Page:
Rice Gets Full Coverage at Southwest Ag Issues Summit

Feb 10, 2017
Summit coordinator and emcee Linda Raun
FORT WORTH, TX – Earlier this week, USA Rice participated at the Southwest Ag Issues Summit, hosted by the Southwest Council of Agribusiness and the Texas Ag Forum, where farm policy leaders from across the country with an interest in Texas agriculture came together to discuss the 2014 Farm Bill, the upcoming 2018 Farm Bill, and the ever-changing landscape of Texas and national politics.  House Ag Committee Chairman Mike Conaway (R-TX), Representatives Louie Gohmert (R-TX) and Filemon Vela (D-TX), and Senator Ted Cruz (R-TX) were there talking about the important role agriculture plays in the U.S. and state economies.

Ben Mosely, USA Rice vice president of government affairs, participated on a panel of veteran Congressional staff talking about what it will take to pass the 2018 Farm Bill.  Other panelists from national grower organizations representing corn, sugar beet, wheat, sorghum, and cotton, joined in the discussion.

Mosely shared frank advice with the audience: “It’s important for commodity and other farm groups to come together ahead of Farm Bill negotiations.  Reaching consensus will be a challenge but we’d all be better off if we have a united front going in to the Farm Bill.  At the same time, I believe that it’s equally important to stay in your own lane and really focus on what’s best for your organization without getting caught up in someone else’s priorities or the type of safety net that works or doesn’t work for them.”

“We shouldn’t get ahead of our Congressional leaders who have to carry the Farm Bill through the legislative process,” Mosely cautioned.  “We have to free them up to navigate their respective chambers and avoid boxing in the [House and Senate] Ag Committee Chairs, with regard to splitting the nutrition title or ways to handle other legislative approaches.  It’s best to trust that they can maneuver through the legislative process without a truckload of backseat drivers from industry.”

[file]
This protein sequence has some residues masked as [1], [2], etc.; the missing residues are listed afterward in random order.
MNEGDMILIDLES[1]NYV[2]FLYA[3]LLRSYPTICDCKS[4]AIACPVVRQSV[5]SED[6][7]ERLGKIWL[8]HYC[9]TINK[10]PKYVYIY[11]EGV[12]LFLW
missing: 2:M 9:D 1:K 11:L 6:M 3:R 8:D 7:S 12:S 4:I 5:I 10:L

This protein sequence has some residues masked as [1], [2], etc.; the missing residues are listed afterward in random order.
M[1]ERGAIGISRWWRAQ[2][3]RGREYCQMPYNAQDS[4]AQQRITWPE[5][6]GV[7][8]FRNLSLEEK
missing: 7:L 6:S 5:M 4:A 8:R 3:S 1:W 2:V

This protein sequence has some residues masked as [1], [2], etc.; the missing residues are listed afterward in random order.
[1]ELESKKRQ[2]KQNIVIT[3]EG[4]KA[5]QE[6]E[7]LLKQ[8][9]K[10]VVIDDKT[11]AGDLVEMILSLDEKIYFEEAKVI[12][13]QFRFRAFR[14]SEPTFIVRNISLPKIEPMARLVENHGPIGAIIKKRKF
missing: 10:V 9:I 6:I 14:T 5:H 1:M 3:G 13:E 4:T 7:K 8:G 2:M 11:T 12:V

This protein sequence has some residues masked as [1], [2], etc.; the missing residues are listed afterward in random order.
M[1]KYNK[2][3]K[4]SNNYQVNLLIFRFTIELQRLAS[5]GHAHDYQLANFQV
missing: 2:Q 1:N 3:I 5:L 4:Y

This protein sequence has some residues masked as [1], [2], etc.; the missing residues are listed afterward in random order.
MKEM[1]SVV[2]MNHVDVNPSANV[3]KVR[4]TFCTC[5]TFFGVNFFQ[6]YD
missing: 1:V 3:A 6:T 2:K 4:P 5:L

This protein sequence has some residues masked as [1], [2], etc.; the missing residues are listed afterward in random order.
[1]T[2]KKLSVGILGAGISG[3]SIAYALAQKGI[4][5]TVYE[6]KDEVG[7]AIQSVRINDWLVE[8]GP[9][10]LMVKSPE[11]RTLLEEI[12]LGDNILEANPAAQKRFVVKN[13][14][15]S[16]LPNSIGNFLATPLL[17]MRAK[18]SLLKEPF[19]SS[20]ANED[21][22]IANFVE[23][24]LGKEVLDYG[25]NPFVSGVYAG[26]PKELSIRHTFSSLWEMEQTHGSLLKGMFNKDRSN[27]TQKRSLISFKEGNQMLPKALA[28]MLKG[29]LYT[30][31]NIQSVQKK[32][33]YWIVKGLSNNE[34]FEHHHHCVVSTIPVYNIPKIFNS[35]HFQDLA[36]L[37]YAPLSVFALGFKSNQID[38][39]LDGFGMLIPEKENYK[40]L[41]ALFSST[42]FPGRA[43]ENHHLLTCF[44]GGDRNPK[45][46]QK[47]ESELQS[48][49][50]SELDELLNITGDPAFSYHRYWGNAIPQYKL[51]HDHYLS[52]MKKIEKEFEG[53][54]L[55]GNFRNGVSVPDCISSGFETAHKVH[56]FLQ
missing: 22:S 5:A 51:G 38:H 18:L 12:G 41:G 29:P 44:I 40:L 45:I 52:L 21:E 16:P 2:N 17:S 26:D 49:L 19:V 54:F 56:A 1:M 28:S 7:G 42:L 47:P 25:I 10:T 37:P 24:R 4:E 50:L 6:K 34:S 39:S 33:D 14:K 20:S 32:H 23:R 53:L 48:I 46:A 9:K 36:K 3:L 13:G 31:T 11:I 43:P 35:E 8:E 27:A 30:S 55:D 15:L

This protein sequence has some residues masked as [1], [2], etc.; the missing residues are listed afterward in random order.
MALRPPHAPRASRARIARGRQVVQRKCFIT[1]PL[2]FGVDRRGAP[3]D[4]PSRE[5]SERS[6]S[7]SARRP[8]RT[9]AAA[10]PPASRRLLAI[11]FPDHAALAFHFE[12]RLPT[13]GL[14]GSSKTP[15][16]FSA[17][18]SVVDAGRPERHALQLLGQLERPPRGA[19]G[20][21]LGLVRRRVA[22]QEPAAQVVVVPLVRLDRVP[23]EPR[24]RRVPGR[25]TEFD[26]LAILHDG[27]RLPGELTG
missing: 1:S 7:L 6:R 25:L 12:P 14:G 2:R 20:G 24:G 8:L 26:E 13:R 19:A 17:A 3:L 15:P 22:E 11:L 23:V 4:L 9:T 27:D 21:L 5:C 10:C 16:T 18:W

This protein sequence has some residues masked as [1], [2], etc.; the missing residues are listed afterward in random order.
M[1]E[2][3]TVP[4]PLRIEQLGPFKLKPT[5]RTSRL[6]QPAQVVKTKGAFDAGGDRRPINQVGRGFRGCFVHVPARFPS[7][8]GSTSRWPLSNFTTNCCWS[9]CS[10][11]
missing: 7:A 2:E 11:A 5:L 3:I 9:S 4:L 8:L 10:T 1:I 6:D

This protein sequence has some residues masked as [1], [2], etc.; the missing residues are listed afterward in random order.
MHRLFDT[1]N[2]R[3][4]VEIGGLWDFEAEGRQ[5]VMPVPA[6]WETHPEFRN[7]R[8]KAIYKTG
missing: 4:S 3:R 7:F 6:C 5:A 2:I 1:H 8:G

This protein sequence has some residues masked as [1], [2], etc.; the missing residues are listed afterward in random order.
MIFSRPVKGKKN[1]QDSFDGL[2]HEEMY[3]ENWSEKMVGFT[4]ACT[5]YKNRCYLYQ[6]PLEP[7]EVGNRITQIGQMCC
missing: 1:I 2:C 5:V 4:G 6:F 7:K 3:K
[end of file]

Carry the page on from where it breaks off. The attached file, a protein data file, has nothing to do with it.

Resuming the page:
Blake Gerard, Missouri rice farmer and chairman of the USA Rice Farmers, participated on a grower panel with other commodity representatives and was quick to mention the importance of a strong farm safety net for the viability of rice farmers.  “Rice is a unique crop in terms of the world market, we have a really volatile price and those fluctuations make it hard to plan for the future, especially since our input costs are higher than most other commodities and the investment in irrigation-related infrastructure just adds to that expense.  If we don’t have the certainty that we’ll at least be able to recoup our cost of production, we cannot stay in business.”

Gerard added, “Rice is approaching the next Farm Bill with a vested interest in a lot of different policies so it’s important that we’re evaluating what we have and building upon that.  Everything from commodity programs, conservation programs, crop insurance, and food aid, all play a big part in the viability of our complex market.  We’re looking forward to working with the rest of the commodity and agriculture organizations to ensure this legislation provides the certainty we rely on.”

Another rice industry rep on the Summit program was Linda Raun, Texas rice farmer and chairman of the Texas Ag Forum and Texas Rice Producers Legislative Group.  Raun helped coordinate the landmark event, and in addition to organizational responsibilities, she served as the emcee for Monday’s lunch session and provided closing remarks for the Summit.

Dr. Joe Outlaw, co-director of Texas A&M’s Agricultural and Food Policy Center joined Raun in planning and participating in the two-day event, and said, “One of the most interesting parts of this entire meeting for me is how commodity groups sat side by side and said that they're going to work together.  The reality is this:  they're going to try to, but it's all going to come down to money.”